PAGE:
Thursday, January 05, 2006

So, I’m preparing for the class I’m teaching at the Wicked Women conference in ten days: “Pro Domme 101”. Which might also be entitled, “Everything You Always Thought You Knew About Becoming A Professional Dominatrix, Debunked.”

Seriously, I am going to try to touch at least briefly on every aspect that I can think of regarding starting up a business as a pro domme. It’s only 90 minutes, so this will be the Cliff notes version, but hopefully I can make it a learning experience. (If you have questions or suggestions about things you think should be covered in such a class, BTW, you’re welcome to send them in. I don’t promise to answer you all personally, but I’ll consider your input for the class.)

Someone asked me, “I’d love to attend that class, but I’m not going to WW. How come you don’t teach a class like this at Babeland or somewhere?” My response: A.) Why the hell not? And B.) Because I don't want to.

It's an issue of who I want to spend my time teaching. Understand, I definitely don't make big money teaching classes - often, as with WW, I get nothing at all but a comp to the event. So if I teach a class, it's just for the pleasure of passing on my knowledge. And I do feel a certain moral obligation to teach the next generation of perverts, seeing as how lots of patient people shared their information with me when I was just a pup.

But I reserve the right to be picky about who I give my time to. There are a lot of not-particularly-kinky women around who are taken with the idea of being a pro domme because they think it would be easy money. I’m sure I don’t have to tell you what I think about that. If I taught a class where anyone on the street with twenty bucks could walk in, I’d get a lot of “show me the money” girls, and they would annoy the fool out of me.

But it’s different at a leather conference. You see, when you teach at a leather conference, you know something about the attendees before you ever stand up and start talking. And what you know is: they’ve made a certain level of commitment to the theory and practice of being a kinky person. They shelled out a not-insubstantial number of dollars to attend the conference, and a lot of them spent time and money traveling to get to it, too. To me that means that they’re willing to self-identify as a kinkster, and they’re willing to mix and mingle with a whole bunch of other people who also identify as such.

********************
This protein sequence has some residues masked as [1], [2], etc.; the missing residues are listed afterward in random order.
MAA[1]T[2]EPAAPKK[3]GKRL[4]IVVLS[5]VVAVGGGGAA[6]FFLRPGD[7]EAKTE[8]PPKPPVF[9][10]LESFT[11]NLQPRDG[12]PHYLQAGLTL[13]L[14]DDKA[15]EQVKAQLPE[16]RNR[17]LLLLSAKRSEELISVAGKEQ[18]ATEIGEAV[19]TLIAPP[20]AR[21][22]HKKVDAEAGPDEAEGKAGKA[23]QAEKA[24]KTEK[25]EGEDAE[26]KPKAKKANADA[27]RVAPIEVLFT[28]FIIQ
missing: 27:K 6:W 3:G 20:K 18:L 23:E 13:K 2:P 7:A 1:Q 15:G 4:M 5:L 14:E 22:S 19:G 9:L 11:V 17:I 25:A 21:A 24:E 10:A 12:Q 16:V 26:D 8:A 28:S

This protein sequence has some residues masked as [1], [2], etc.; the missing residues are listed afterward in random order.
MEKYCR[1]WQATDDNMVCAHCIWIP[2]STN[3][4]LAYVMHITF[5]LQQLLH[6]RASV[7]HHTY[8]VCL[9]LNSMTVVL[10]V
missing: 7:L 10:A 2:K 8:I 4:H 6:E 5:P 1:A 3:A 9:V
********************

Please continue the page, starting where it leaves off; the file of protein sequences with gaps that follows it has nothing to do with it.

Not everyone will do that, and it signifies something to me. It’s not that I have an issue with bedroom-only perves. Hey, however you want to get your freak on is okay with me. Mazel tov.

But if you want to take it into the business realm – well, now I have some ideas about where the bar should be placed for you. You could call it professional rigor, although there’s almost something religious about it for me. Anyone can worship in the church, but if you want to get into the pulpit and start passing the collection plate? Oh, my dear, you got to have the true religion to do that.

So before I start teaching you how to be a pro domme, I need to know that you’ve got faith. One of the ways you can demonstrate an adherence to what I consider to be the basic principles of good kinksmanship (kinkswomanship?) is by going to a BDSM conference. It’s not the only way - far from it. And god knows there are few dangerous assholes (that I know of) who go to conventions. But since I can’t personally interview everyone who attends my class, it’s a good shorthand method of determining whether I am sowing my seeds of my knowledge and experience on fertile ground.

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